(Forsyth County, GA) After some debate, Forsyth County commissioners gave a green light for the next steps needed to create a “smart city” lab for autonomous vehicles near Halcyon during their work session meeting on Tuesday, May 23.
The idea of the lab was first brought before the BOC last fall by SmartPoint and county staff with the goal of making Forsyth County home to one of the first living labs for autonomous vehicles, similar to Curiosity Lab in Peachtree City.
SmartPoint is a technology company that creates “digital infrastructure that enables next-gen applications on the network edge,” according to its website. More specifically, “SmartPoint is a data center on the sidewalk” that looks like (and can be used as) a digital advertising billboard.
The plan is to install several data centers (which will be donated to the county by SmartPoint) at intersections around McFarland Parkway and Ronald Reagan Boulevard to utilize artificial intelligence to improve traffic camera functions.
Using artificial intelligence, the SmartPoint devices can take the data from traffic cameras and put it to good use, such as alerting authorities of accidents, improving traffic patterns and detecting gunshots or glass breaking. They could also communicate with “smart” vehicles to alert the driver of a cyclist up ahead to alert the driver to stop, for example.
Companies from around the world would be able to come to test and perfect smart technology at this lab.
Last fall, commissioners voted to allow staff to begin researching the legal details and other actions needed to begin the pilot project.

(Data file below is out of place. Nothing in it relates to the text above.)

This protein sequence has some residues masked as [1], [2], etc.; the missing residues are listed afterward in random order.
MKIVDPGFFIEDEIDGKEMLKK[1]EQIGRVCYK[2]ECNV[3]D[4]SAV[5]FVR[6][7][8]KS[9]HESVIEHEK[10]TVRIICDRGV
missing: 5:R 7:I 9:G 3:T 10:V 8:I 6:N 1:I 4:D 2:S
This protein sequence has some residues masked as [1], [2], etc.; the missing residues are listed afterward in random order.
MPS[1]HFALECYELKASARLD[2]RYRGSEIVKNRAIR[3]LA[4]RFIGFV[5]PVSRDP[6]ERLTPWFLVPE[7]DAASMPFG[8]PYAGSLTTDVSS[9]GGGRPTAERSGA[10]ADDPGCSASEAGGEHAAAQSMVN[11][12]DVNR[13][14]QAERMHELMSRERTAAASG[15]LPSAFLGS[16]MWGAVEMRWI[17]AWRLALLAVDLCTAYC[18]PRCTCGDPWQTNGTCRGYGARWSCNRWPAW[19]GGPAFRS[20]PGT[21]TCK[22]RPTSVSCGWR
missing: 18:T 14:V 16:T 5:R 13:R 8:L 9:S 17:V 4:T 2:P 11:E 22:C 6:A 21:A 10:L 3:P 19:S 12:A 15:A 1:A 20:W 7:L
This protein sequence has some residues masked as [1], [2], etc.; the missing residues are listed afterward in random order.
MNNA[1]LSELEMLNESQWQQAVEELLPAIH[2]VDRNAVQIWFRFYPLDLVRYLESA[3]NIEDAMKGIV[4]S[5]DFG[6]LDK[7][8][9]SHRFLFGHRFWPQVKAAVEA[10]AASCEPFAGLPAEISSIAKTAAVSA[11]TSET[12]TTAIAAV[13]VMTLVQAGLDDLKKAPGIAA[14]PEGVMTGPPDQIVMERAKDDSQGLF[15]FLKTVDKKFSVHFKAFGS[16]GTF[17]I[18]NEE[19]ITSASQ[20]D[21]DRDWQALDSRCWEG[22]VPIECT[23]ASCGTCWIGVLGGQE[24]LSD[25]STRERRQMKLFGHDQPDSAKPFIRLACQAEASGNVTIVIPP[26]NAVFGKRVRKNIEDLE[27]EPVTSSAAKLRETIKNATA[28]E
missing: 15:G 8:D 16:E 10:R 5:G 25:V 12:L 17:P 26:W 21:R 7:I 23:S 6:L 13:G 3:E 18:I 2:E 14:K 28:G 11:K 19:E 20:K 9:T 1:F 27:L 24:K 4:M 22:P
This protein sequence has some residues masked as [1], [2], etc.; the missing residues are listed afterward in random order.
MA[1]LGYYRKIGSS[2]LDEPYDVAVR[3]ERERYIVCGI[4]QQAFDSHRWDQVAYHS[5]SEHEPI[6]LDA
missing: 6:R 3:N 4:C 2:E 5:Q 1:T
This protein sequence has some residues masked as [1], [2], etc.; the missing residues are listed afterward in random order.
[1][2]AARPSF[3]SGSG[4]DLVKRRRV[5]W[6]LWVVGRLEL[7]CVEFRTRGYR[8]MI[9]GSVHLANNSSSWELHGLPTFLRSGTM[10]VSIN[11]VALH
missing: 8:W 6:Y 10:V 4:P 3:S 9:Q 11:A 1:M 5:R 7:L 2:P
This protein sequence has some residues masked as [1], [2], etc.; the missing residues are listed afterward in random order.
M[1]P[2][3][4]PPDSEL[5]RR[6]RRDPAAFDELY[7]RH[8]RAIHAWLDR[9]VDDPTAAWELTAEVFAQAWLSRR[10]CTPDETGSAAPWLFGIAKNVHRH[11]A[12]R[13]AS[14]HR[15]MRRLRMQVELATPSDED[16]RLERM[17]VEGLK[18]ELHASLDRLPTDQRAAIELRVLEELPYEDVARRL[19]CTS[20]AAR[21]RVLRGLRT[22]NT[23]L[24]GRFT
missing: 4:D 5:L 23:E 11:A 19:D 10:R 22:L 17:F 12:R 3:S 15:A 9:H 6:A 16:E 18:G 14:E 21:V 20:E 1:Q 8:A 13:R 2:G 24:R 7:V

The commissioners engaged in lots of debate around the lab, with concerns ranging from data privacy to the data centers being used as billboards to what benefits the lab would have for citizens.
Ultimately, the commissioners voted 4 to 1 to approve an encroachment agreement with SmartPoint to allow the company to start taking the necessary actions to build the data centers, such as surveying and designing.
District 3 Commissioner Todd Levent added an amendment to the motion requiring county staff to research the benefits the proposed lab would have for county citizens and how those benefits could be provided without using billboards and advertisements.
District 4 Commissioner Cindy Mills voted against the motion, having argued that she would prefer to invest in smart traffic lights to avoid the clutter of billboards.
However, the agreement does not yet give official permission for the data centers to be built.
Items approved at work session meetings must gain final approval at the next regular meeting.
More information on SmartPoint can be found at smartpoint.io.
The full May 23 commissioner's work session meeting can be watched at forsythco.com/meetings.
If you have a news tip in Forsyth County, contact Justine Lookenott at firstname.lastname@example.org. You can also follow her on Twitter at @justalookenott.
To learn more about the project, read “Tech Watch: Forsyth County could become home to one of Georgia’s first ‘Smart Cities.”